The story of a tiny immigrant community in the first permanent American settlement west of the Mississippi.
With Djordje Čitović.
The Remembering Yugoslavia podcast explores the memory of a country that no longer exists. Created, produced, and hosted by Peter Korchnak. New episodes one to two times per month.
PETER KORCHNAK: This is Remembering Yugoslavia, the show exploring the memory of a country that no longer exists. I’m your guide Peter Korchnak.
I live in Astoria, Oregon. Population 10,000 or so, the town is located in the state’s northwest corner, at the southern shore of the mouth of the Columbia River. Founded in 1811, it is the oldest municipality in the state of Oregon and the first permanent American settlement west of the Rocky Mountains. Astoria is named after the New York entrepreneur John Jacob Astor who sought to establish a fur trade empire on the West Coast. The town became an important port later in the century, facilitating river access to the interior. Then, in the late 19th century, Astoria became a major fishing and canning industry center. It is at this juncture that our story begins.
Before we get started, let’s welcome a couple of new companions on this journey. Thank you Nena and Irena for your contributions, via Patreon and Paypal respectively. I appreciate you and welcome aboard.
Astoria is built on a peninsula wedged between the Columbia River and Youngs Bay and River, straddling a ridge with the downtown built below the northern slope. Some of the numbered, north-south streets get quite steep and some of them have staircases connecting the named east-west streets. I’m walking up 15th Street, where a concrete staircase, with tiny, so-called pigeon steps, connects Irving to Jerome Streets. The top of the staircase sits in a corner of 15th and Jerome, on a busy route to one of the town’s main attractions, the Astoria Column.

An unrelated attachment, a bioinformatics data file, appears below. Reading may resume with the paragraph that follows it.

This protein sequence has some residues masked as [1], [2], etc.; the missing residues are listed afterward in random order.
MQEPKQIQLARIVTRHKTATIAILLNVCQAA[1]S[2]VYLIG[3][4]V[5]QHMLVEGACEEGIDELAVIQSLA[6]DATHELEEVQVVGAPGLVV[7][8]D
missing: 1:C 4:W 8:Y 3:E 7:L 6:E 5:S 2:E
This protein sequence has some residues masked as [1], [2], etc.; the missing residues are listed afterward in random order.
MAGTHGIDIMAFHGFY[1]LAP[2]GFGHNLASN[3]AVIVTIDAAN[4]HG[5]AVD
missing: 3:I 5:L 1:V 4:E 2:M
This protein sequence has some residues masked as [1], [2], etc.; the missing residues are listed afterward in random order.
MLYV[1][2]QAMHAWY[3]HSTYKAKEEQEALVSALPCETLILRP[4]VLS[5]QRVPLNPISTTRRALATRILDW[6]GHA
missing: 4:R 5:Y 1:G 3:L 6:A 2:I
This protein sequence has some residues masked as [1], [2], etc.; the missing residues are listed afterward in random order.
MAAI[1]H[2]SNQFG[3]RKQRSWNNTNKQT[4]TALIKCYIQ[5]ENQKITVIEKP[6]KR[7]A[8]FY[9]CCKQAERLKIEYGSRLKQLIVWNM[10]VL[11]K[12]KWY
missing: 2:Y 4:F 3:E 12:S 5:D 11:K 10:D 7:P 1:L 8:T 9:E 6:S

I’m standing in front of a historical marker here with white letters on a black board topped with a golden logo of the city. I’m facing north where beyond the marker extends a sweeping view of downtown Astoria and the Columbia River, dotted with several cargo ships anchored here while they wait for loading slots at upriver ports of Longview or Portland.
“SHIVELY-MCCLURE NATIONAL REGISTER HISTORIC DISTRICT” goes the title of the marker.
“Here you look out over Astoria’s first neighborhood. Platted in 1846 by prominent pioneers, John McClure and John Shively, this district was home to our most influential citizens: elected officials, leading businessmen, cannery magnates, ship captains, logging barons. The district was also home to Astoria’s working class–Chinese, Yugoslavian, and Scandinavian immigrants who worked in canneries lining the riverfront. That diversity is reflected in the district’s architectural styles. After a 1922 downtown fire many larger homes were converted to apartments, a trend that peaked in WWII. Shively-McClure was also home to the first post office west of the Rockies, three blocks below this marker.”